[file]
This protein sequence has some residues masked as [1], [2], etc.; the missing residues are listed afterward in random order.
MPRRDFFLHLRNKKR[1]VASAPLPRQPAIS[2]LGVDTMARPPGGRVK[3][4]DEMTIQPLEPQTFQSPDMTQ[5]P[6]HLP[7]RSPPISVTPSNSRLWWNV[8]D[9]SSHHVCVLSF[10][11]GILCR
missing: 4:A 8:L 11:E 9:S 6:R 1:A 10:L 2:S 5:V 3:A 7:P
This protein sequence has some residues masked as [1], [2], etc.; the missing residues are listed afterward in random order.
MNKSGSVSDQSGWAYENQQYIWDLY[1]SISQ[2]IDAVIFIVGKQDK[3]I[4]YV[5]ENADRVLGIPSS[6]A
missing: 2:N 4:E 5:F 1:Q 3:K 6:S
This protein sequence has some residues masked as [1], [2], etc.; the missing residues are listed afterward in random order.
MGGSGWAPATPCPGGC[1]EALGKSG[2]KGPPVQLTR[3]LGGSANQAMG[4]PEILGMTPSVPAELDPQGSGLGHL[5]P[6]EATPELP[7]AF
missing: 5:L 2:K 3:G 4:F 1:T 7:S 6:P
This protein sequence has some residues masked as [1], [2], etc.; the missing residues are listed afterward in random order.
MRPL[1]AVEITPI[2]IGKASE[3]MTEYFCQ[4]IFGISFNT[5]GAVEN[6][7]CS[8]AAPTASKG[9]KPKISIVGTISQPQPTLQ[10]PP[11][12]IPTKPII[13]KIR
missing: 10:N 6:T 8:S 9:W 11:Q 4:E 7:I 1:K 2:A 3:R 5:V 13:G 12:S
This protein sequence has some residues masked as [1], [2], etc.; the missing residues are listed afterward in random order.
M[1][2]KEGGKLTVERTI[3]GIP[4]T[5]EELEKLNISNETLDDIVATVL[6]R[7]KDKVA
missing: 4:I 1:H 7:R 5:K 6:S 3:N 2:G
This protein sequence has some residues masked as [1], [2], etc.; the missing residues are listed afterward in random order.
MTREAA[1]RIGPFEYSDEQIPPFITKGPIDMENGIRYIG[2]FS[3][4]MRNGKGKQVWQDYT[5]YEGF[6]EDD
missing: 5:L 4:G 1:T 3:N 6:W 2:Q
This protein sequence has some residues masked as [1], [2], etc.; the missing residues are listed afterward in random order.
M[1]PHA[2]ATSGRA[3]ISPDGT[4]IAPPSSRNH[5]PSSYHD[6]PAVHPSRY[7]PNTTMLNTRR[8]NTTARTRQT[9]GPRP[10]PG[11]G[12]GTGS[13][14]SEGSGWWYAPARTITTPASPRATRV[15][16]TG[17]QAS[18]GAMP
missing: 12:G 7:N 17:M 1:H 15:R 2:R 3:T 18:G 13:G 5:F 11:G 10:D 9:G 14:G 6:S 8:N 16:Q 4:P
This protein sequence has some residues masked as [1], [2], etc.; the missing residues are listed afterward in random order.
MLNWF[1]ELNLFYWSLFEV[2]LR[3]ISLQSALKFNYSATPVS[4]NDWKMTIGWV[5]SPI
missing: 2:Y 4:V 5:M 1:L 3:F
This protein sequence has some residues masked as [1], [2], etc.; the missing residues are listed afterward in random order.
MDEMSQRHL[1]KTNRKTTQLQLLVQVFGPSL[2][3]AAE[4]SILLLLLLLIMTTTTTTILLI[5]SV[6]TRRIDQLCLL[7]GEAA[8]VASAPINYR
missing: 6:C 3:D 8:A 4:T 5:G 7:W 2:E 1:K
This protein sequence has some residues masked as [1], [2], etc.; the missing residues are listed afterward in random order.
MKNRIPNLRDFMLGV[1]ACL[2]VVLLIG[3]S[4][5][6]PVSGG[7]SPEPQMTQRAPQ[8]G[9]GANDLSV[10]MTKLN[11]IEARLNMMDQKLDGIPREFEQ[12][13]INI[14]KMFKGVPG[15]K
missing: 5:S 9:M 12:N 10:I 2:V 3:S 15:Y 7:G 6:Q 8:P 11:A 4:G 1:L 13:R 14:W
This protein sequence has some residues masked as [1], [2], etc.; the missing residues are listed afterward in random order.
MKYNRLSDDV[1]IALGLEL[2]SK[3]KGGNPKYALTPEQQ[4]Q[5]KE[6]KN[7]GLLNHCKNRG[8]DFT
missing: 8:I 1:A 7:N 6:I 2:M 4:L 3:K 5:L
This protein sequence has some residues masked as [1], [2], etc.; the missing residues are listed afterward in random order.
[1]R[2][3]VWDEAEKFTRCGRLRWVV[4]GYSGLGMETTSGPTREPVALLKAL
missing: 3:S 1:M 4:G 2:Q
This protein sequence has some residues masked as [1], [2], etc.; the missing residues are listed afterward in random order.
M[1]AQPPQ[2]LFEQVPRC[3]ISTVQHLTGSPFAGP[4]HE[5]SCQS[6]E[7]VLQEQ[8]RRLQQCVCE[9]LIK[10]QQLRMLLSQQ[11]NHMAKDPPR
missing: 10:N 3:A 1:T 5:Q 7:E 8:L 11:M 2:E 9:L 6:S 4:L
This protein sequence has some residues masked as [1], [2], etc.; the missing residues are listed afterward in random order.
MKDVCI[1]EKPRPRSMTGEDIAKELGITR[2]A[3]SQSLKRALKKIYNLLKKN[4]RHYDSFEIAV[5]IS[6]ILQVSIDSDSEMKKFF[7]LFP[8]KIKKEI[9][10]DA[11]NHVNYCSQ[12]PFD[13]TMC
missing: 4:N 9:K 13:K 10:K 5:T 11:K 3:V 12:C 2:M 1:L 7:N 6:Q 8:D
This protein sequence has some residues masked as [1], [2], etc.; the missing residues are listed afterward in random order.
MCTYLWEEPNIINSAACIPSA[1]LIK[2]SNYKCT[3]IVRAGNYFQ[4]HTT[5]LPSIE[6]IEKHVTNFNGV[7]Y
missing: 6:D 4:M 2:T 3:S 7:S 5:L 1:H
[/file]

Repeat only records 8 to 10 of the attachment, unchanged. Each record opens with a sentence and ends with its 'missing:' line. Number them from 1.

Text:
This protein sequence has some residues masked as [1], [2], etc.; the missing residues are listed afterward in random order.
MLNWF[1]ELNLFYWSLFEV[2]LR[3]ISLQSALKFNYSATPVS[4]NDWKMTIGWV[5]SPI
missing: 2:Y 4:V 5:M 1:L 3:F
This protein sequence has some residues masked as [1], [2], etc.; the missing residues are listed afterward in random order.
MDEMSQRHL[1]KTNRKTTQLQLLVQVFGPSL[2][3]AAE[4]SILLLLLLLIMTTTTTTILLI[5]SV[6]TRRIDQLCLL[7]GEAA[8]VASAPINYR
missing: 6:C 3:D 8:A 4:T 5:G 7:W 2:E 1:K
This protein sequence has some residues masked as [1], [2], etc.; the missing residues are listed afterward in random order.
MKNRIPNLRDFMLGV[1]ACL[2]VVLLIG[3]S[4][5][6]PVSGG[7]SPEPQMTQRAPQ[8]G[9]GANDLSV[10]MTKLN[11]IEARLNMMDQKLDGIPREFEQ[12][13]INI[14]KMFKGVPG[15]K
missing: 5:S 9:M 12:N 10:I 2:V 3:S 15:Y 7:G 6:Q 8:P 11:A 4:G 1:L 13:R 14:W